Last October 8, 50 years after the murder of Che Guevara, thousands of people who vindicate his legacy of struggle arrived in La Higuera, Vallegrande, where the Argentine-Cuban guerrilla was captured and later assassinated.
Embraces charged with emotion were exchanged by some of Che’s former comrades, like Cuban heroes Pombo and Urbano. Guevara’s slogans were repeated and chanted. Evo Morales made a floral tribute to Che and all of the fallen combatants. Among them, one of the most remembered was Tamara Burke, alias Tania, who was murdered along with other guerrillas.
Hundreds of youths of social and popular organizations of the continent were present at La Higuera, committed to Che’s values and willing to continue his legacy.
There were also supporters of the Bolivian ELN, who carried the organization’s flags proving that the struggle continues.
Many of the attendees visited the small rural school where Che and other combatants were taken after being captured by the Bolivian army, until a CIA murderer executed him.
The homage to Commander Ernesto Che Guevara in Bolivia ended with a multitudinous celebration filled with combativity. Two columns of people arrived from different points of the country to the old airport of Vallegrande. Many of them were peasant men and women wearing their typical outfits, carrying whipala flags flying in the wind and banners reminding of the 50th anniversary of Che’s murder. Actually, Che was present throughout the week among inhabitants of Vallegrande, since his face adorned many walls and windows of the town where his lifeless body was brought half a century ago.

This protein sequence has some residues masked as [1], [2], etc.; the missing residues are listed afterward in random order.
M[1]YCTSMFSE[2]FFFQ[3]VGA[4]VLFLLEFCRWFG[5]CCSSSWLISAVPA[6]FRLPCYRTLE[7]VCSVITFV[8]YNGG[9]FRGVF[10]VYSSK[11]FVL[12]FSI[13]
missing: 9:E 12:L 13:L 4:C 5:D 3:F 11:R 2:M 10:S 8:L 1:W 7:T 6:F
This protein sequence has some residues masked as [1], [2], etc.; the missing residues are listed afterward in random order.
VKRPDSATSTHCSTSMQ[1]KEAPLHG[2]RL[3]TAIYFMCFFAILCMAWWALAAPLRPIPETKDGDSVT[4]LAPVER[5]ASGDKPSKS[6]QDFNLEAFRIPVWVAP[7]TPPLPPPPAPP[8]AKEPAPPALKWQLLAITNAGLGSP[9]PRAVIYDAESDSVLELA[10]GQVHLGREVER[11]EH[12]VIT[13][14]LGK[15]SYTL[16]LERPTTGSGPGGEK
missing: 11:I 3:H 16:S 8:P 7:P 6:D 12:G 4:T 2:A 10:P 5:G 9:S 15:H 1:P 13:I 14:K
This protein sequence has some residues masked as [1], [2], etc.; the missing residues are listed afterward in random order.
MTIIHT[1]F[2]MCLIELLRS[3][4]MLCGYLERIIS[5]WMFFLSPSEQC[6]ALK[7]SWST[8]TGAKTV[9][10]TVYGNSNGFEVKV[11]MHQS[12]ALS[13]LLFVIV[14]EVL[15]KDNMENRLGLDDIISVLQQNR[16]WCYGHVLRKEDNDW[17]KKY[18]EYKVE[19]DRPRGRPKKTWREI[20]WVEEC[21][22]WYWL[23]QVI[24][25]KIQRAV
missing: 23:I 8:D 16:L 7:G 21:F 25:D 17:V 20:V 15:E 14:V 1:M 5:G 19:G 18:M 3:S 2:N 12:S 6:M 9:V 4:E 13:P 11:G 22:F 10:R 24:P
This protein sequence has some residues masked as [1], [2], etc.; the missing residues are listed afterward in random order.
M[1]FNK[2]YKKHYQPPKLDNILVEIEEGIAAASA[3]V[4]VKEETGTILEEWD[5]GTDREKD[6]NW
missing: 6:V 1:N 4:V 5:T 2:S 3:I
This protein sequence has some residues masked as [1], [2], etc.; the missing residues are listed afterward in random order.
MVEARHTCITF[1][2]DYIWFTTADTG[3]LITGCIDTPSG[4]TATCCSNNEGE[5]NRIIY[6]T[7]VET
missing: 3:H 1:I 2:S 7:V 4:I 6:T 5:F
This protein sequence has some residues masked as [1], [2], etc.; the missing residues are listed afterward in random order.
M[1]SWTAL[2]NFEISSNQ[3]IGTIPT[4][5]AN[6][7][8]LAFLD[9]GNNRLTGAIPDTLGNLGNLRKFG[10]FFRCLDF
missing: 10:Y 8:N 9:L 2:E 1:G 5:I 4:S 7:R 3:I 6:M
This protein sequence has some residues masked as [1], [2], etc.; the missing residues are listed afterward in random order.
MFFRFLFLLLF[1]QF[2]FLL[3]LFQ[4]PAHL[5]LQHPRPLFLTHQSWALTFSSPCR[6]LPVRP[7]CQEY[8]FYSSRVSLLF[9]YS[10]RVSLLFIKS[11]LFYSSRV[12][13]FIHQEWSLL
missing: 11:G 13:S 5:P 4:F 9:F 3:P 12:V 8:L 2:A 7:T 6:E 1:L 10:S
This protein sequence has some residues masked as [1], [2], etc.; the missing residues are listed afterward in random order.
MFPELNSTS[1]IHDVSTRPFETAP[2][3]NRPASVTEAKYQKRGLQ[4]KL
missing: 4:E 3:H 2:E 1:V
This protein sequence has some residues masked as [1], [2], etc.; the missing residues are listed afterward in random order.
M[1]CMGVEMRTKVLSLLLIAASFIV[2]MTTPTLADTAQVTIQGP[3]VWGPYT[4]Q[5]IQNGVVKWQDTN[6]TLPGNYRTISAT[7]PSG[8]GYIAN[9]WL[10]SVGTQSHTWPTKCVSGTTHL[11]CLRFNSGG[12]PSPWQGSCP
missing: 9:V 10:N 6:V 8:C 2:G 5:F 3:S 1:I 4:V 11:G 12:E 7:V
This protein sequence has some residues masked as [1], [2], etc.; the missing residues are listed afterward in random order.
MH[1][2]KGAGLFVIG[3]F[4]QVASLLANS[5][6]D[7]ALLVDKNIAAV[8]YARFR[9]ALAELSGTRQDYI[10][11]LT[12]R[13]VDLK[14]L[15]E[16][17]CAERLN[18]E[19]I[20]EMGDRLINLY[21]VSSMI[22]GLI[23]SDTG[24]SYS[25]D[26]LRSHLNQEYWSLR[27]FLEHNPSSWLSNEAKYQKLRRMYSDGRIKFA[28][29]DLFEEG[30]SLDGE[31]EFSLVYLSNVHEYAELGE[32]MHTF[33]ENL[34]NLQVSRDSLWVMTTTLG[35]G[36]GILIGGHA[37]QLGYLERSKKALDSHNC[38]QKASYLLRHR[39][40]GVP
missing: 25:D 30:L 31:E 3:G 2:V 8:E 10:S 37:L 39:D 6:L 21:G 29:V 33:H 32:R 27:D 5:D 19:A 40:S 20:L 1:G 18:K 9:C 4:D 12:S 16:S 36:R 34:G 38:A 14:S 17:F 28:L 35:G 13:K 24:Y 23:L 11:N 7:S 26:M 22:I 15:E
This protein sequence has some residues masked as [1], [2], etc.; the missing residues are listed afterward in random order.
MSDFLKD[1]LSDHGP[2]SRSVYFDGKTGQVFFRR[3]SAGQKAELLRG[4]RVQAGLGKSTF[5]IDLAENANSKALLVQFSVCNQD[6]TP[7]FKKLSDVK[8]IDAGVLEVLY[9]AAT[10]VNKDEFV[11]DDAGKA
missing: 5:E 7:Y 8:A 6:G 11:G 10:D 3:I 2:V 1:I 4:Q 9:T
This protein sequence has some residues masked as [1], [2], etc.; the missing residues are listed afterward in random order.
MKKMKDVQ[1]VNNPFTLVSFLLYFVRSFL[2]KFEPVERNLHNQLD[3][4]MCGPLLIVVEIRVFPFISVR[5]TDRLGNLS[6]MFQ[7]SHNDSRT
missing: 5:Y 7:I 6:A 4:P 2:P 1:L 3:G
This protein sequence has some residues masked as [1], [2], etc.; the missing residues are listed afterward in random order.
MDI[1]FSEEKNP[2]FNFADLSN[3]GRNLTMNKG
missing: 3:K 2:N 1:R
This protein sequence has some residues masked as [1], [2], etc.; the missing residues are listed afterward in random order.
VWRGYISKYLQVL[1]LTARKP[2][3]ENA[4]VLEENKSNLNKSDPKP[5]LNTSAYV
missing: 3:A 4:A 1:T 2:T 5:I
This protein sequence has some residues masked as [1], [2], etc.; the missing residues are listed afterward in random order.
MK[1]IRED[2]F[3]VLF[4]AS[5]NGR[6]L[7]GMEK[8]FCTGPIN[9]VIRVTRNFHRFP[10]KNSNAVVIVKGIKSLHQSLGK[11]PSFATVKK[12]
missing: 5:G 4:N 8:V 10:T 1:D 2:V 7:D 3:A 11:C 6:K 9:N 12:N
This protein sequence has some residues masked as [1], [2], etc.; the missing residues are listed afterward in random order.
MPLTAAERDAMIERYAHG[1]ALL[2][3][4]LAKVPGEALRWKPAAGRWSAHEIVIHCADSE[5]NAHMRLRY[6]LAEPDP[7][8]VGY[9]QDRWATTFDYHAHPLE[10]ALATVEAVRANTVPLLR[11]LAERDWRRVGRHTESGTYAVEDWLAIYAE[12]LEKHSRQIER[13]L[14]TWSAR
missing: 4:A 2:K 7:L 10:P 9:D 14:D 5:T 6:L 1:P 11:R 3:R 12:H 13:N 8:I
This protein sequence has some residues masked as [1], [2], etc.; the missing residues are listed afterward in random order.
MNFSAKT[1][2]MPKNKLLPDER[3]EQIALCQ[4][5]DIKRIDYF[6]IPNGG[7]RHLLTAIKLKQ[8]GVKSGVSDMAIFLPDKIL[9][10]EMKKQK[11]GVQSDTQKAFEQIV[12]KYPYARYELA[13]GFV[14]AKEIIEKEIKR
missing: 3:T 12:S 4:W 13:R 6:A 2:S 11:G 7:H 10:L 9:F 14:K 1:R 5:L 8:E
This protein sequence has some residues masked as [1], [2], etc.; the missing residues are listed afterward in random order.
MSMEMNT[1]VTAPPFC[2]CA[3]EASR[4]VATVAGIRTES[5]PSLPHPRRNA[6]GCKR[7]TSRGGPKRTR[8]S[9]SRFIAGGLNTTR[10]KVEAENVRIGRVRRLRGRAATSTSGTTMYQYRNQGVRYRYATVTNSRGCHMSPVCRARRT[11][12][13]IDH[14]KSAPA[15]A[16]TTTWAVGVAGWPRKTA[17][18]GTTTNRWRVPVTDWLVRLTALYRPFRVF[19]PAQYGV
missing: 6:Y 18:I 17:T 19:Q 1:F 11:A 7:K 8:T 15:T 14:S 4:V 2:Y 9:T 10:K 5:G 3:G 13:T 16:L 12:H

The central act of closure featured peasant leaders, miners, Argentine intellectual Atilio Borón (who spoke in the name of social and popular movements of the continent), commander and current Vice President of the Cuban Revolution Ramiro Valdéz, a representative of the Sandinista government and lastly President of Bolivia Evo Morales.
Evo said that the best homage to Commander Che Guevara is to continue his anti-imperialist struggle and proposed ten ways to build a better, more equitative world, in line with the beliefs of the guerrilla leader.
“The best homage is to continue the anti-imperialist struggle (…) today more than ever Che is necessary, he is the most alive, he projects with more strength into the future”, the Bolivian head of State said.
Evo Morales also denied that Che Guevara coming to Bolivia was an “invasion”, and that honoring his memory is “treason against the motherland”, as members of the opposition stated.
“It is not treason to remember those who wanted to liberate the motherland”, he said in Vallegrande, where the rests of the legendary guerrilla were exhumed in July 1997, three decades after being executed and buried in a common pit.
“We need to say that this was not an invasion, since 26 of the 50 guerrilla who fought alongside Che for the liberation of our country were Bolivians”, Morales said to hundreds of peasants, indigenous people, workers, students, youth, artists and intellectuals form many countries who arrived in Vallegrande.
“Being a guerrilla is not a crime”
One of the most meaningful parts of Evo’s speech was his emphatic defense of Guevara’s struggle, subtly answering to the campaign that the Bolivian right wing has been promoting over the last few days. “Being a guerrilla is not a crime”, Evo said, and based his argument on the fact that the continent’s struggles for independence were fought between guerrillas and colonialists in the 19th century. “They called those who fought the oppressors with stones or rudimentary arms ‘guerrillas’”, and he added: “all of us who have fought against imperialists in our countries are guerrillas”.
“Brothers and sisters of the Big Motherland”, Evo continued, “this day is one of the most important days in our history, because we commemorate the 50th anniversary since Commander Ernesto Che Guevara passed away (…). His face, his name, his life and his ideals continue to be a banner in the struggle against all forms of oppression, of exploitation, and of exclusion—that’s what we feel when we raise our fists and we say with all the might of our voice: ‘Victory or death!’”.